BCBS published a report presenting the results of a survey conducted on proportionality practices in bank regulation and supervision. The Basel Committee conducted this survey among its members and those of the Basel Consultative Group (BCG), in an effort to take stock of the proportionality measures in place across jurisdictions.
The following are the key findings of the survey:
- The majority of respondents to the survey apply proportionality measures in their jurisdictions. In most cases, such measures are applied to banks that represent a relatively small share of total banking assets in the relevant jurisdiction, although there is a fair degree of heterogeneity.
- Jurisdictions rely on a number of determinants in identifying proportionality thresholds/segments. These include a wide number of balance sheet metrics and differentiation by bank business models. In most cases, these indicators are coupled with supervisory judgment when determining the scope of banks subject to different requirements.
- Most jurisdictions apply some form of proportionality related to capital and liquidity requirements. These generally take the form of a modified/simpler version of the existing Basel standards, particularly for the more complex risk categories, or an exemption from such requirements for certain banks.
- Jurisdictions similarly apply proportionate reporting and disclosure requirements, with some banks subject to less onerous requirements and submission frequencies.
- Most jurisdictions also apply a proportionate approach to their supervisory practices, including the intensity of on- and off-site examinations, requirements related to risk management controls and governance, and supervisory stress tests.
The majority of the respondents indicated that they have future plans related to proportionality, while just under half of BCG respondents indicated likewise. These include plans to review the existing proportionality regimes, including the scope for developing simpler approaches for capital and liquidity requirements, reducing reporting and disclosure requirements, and reviewing the scope of banks subject to proportionality measures, and the associated threshold determinants. Some jurisdictions noted that they plan to apply a proportionate approach to supervision. A few jurisdictions that do not apply proportionality measures indicated that they plan to consider introducing a proportionality regime in the future.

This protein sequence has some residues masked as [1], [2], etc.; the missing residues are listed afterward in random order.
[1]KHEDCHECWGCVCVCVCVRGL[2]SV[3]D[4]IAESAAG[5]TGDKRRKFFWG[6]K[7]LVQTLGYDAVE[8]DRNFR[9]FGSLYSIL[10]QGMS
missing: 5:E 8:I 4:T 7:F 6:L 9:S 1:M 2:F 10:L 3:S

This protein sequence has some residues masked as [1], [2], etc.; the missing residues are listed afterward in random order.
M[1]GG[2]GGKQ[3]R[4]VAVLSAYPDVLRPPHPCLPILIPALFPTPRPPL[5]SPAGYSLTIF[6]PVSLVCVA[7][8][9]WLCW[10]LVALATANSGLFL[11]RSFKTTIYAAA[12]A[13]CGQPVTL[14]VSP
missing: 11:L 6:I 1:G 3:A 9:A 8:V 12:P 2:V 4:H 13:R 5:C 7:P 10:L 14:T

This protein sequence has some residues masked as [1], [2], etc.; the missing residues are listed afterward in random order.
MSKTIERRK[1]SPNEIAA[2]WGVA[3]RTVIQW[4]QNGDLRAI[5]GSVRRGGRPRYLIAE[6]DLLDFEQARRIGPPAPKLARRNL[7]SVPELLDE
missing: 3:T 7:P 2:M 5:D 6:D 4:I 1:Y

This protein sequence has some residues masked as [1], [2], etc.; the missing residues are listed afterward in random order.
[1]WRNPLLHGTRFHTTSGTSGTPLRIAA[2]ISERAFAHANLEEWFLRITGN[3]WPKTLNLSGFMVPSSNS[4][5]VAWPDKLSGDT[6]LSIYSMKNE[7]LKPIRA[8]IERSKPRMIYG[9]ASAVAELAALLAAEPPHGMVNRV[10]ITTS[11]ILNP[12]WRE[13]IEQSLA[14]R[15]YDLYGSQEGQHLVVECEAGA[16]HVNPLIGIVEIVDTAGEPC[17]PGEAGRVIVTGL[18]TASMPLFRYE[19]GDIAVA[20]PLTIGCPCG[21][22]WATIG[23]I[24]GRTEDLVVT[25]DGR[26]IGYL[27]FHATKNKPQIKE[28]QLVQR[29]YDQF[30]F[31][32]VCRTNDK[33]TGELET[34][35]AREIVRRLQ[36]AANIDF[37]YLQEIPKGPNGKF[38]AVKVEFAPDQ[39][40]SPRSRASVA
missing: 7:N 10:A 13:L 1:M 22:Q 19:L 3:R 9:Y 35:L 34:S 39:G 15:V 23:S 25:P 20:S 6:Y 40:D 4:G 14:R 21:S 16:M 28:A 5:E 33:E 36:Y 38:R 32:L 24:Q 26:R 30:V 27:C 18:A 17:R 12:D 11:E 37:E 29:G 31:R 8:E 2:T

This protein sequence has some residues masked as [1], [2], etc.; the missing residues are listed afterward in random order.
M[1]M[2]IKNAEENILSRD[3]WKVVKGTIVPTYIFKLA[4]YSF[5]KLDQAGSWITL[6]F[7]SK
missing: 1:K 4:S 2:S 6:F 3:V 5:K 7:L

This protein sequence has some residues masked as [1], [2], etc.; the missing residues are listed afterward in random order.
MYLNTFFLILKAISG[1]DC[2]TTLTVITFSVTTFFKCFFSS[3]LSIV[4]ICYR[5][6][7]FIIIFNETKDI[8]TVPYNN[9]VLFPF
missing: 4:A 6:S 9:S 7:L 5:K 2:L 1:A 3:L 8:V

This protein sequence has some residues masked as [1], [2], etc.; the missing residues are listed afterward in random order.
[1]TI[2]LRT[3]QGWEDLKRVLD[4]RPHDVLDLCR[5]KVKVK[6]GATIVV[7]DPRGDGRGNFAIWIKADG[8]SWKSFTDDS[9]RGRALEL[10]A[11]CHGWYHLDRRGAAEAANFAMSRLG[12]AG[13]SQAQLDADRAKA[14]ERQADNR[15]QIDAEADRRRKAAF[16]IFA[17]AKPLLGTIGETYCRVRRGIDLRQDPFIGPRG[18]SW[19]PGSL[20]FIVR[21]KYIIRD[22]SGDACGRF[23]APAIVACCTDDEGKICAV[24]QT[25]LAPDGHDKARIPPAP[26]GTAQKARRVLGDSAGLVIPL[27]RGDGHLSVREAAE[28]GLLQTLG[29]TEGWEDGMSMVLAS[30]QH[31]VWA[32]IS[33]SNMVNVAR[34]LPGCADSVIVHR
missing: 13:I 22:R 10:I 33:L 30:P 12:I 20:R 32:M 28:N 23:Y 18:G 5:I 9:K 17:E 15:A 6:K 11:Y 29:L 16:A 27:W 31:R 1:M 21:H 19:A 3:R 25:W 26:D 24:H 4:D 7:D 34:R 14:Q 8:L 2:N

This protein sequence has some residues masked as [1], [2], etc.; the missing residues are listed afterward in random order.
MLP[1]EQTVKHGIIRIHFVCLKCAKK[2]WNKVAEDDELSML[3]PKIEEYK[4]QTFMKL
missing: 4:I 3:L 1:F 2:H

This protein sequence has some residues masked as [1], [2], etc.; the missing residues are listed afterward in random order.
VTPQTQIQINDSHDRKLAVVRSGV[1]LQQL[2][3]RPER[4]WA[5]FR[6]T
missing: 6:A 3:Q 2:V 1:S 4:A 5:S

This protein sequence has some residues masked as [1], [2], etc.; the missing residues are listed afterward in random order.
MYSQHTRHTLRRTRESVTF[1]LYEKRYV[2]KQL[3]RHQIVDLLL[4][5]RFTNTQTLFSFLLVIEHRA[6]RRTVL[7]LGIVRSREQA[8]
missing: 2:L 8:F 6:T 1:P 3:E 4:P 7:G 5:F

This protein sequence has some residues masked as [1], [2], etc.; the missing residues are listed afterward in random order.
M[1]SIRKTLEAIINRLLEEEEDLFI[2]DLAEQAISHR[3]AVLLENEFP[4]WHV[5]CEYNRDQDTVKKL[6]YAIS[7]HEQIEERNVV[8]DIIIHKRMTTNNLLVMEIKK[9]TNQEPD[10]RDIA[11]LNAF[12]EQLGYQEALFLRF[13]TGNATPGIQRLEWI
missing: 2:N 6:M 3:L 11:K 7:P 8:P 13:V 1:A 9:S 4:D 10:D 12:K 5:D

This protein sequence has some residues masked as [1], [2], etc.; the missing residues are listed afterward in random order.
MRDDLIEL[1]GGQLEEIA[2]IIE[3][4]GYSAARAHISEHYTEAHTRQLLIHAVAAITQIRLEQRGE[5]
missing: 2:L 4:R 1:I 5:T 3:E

Keywords: International, Banking, Basel III, Proportionality, Banking Supervision, Banking Regulation, BCBS
Previous ArticleAPRA Amends Prudential Standards in Line with CPS 320 and GPS 340
FCA is consulting on its approach to the authorization and supervision of international firms operating in UK.
MAS published amendments to Notice 637 on the risk-based capital adequacy requirements for reporting banks incorporated in Singapore.
FCA announced that it will move firms to RegData from Gabriel in the coming months in stages, based on the reporting requirements of firms.
APRA has concluded its review of the comprehensive plans of authorized deposit-taking institutions for the assessment and management of loans with repayment deferrals.
ESAs (EBA, EIOPA, and ESMA) published the first joint report that assesses risks in the financial sector since the outbreak of the COVID-19 pandemic.
BoE and HM Treasury confirmed that the COVID Corporate Financing Facility (CCFF) will close for new purchases of commercial paper, with effect from March 23, 2021.
ESAs launched a survey seeking feedback on the presentational aspects of product templates under the Sustainable Finance Disclosure Regulation (SFDR or Regulation 2019/2088).
ECB published input of the European System of Central Banks (ESCB) into the EBA feasibility report on reducing the reporting burden for banks in EU.
EC adopted a decision determining, for a limited period of time, that the regulatory framework applicable to central counterparties, or CCPs, in the UK and Northern Ireland is equivalent to the requirements laid down in the European Market Infrastructure Regulation (EMIR or Regulation 648/2012).
EBA has decided to phase out the guidelines on legislative and non-legislative moratoria of loan repayments, in accordance with the earlier specified end of September deadline.